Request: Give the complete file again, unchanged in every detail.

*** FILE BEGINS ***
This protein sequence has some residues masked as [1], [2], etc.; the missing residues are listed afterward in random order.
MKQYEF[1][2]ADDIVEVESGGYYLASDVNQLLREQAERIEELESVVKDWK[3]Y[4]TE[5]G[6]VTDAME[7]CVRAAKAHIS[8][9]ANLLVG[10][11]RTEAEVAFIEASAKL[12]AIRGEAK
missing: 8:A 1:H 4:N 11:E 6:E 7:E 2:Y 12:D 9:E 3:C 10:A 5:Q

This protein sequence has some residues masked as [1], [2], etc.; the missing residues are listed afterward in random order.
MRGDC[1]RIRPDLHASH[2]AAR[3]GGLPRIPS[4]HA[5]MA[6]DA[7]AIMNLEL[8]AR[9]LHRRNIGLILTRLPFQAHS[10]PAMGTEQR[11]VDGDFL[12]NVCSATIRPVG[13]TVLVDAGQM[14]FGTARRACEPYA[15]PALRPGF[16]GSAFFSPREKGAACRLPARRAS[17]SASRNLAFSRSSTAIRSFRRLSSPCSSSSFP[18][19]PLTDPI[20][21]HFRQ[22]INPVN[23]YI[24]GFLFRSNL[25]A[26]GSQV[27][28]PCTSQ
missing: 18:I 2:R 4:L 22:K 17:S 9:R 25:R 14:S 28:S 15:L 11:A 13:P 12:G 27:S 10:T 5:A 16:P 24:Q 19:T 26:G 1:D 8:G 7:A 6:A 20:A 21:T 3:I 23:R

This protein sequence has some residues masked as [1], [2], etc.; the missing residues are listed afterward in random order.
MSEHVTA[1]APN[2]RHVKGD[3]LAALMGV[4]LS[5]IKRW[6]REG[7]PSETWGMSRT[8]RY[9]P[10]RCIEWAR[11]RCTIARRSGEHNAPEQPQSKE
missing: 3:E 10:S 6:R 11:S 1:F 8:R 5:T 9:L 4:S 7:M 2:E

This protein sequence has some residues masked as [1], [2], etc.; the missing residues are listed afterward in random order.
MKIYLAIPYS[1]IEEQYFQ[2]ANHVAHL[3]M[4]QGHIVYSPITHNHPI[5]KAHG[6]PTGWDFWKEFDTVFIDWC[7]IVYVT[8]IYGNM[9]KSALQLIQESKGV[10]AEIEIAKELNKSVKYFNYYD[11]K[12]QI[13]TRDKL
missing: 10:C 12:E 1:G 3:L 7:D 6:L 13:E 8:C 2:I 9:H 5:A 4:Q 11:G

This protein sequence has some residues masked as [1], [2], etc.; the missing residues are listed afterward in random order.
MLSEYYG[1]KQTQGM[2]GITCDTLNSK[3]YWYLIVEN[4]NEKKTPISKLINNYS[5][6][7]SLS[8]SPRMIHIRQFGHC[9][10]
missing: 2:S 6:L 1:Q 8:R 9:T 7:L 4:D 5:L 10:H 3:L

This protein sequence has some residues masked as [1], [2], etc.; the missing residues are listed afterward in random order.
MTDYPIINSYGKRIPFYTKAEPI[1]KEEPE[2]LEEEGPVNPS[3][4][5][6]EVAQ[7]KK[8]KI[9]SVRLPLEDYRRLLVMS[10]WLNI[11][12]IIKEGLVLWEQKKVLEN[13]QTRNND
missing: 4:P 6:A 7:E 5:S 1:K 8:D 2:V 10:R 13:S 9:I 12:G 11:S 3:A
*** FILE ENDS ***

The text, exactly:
This protein sequence has some residues masked as [1], [2], etc.; the missing residues are listed afterward in random order.
MKQYEF[1][2]ADDIVEVESGGYYLASDVNQLLREQAERIEELESVVKDWK[3]Y[4]TE[5]G[6]VTDAME[7]CVRAAKAHIS[8][9]ANLLVG[10][11]RTEAEVAFIEASAKL[12]AIRGEAK
missing: 8:A 1:H 4:N 11:E 6:E 7:E 2:Y 12:D 9:E 3:C 10:A 5:Q

This protein sequence has some residues masked as [1], [2], etc.; the missing residues are listed afterward in random order.
MRGDC[1]RIRPDLHASH[2]AAR[3]GGLPRIPS[4]HA[5]MA[6]DA[7]AIMNLEL[8]AR[9]LHRRNIGLILTRLPFQAHS[10]PAMGTEQR[11]VDGDFL[12]NVCSATIRPVG[13]TVLVDAGQM[14]FGTARRACEPYA[15]PALRPGF[16]GSAFFSPREKGAACRLPARRAS[17]SASRNLAFSRSSTAIRSFRRLSSPCSSSSFP[18][19]PLTDPI[20][21]HFRQ[22]INPVN[23]YI[24]GFLFRSNL[25]A[26]GSQV[27][28]PCTSQ
missing: 18:I 2:R 4:L 22:K 17:S 9:R 25:R 14:S 28:S 15:L 11:A 13:P 12:G 27:S 10:T 5:A 16:P 24:Q 19:T 26:G 1:D 8:G 7:A 6:A 20:A 21:T 3:I 23:R

This protein sequence has some residues masked as [1], [2], etc.; the missing residues are listed afterward in random order.
MSEHVTA[1]APN[2]RHVKGD[3]LAALMGV[4]LS[5]IKRW[6]REG[7]PSETWGMSRT[8]RY[9]P[10]RCIEWAR[11]RCTIARRSGEHNAPEQPQSKE
missing: 3:E 10:S 6:R 11:S 1:F 8:R 5:T 9:L 4:S 7:M 2:E

This protein sequence has some residues masked as [1], [2], etc.; the missing residues are listed afterward in random order.
MKIYLAIPYS[1]IEEQYFQ[2]ANHVAHL[3]M[4]QGHIVYSPITHNHPI[5]KAHG[6]PTGWDFWKEFDTVFIDWC[7]IVYVT[8]IYGNM[9]KSALQLIQESKGV[10]AEIEIAKELNKSVKYFNYYD[11]K[12]QI[13]TRDKL
missing: 10:C 12:E 1:G 3:L 7:D 6:L 13:E 8:C 2:I 9:H 5:A 4:Q 11:G

This protein sequence has some residues masked as [1], [2], etc.; the missing residues are listed afterward in random order.
MLSEYYG[1]KQTQGM[2]GITCDTLNSK[3]YWYLIVEN[4]NEKKTPISKLINNYS[5][6][7]SLS[8]SPRMIHIRQFGHC[9][10]
missing: 2:S 6:L 1:Q 8:R 9:T 7:L 4:D 5:L 10:H 3:L

This protein sequence has some residues masked as [1], [2], etc.; the missing residues are listed afterward in random order.
MTDYPIINSYGKRIPFYTKAEPI[1]KEEPE[2]LEEEGPVNPS[3][4][5][6]EVAQ[7]KK[8]KI[9]SVRLPLEDYRRLLVMS[10]WLNI[11][12]IIKEGLVLWEQKKVLEN[13]QTRNND
missing: 4:P 6:A 7:E 5:S 1:K 8:D 2:V 10:R 13:S 9:I 12:G 11:S 3:A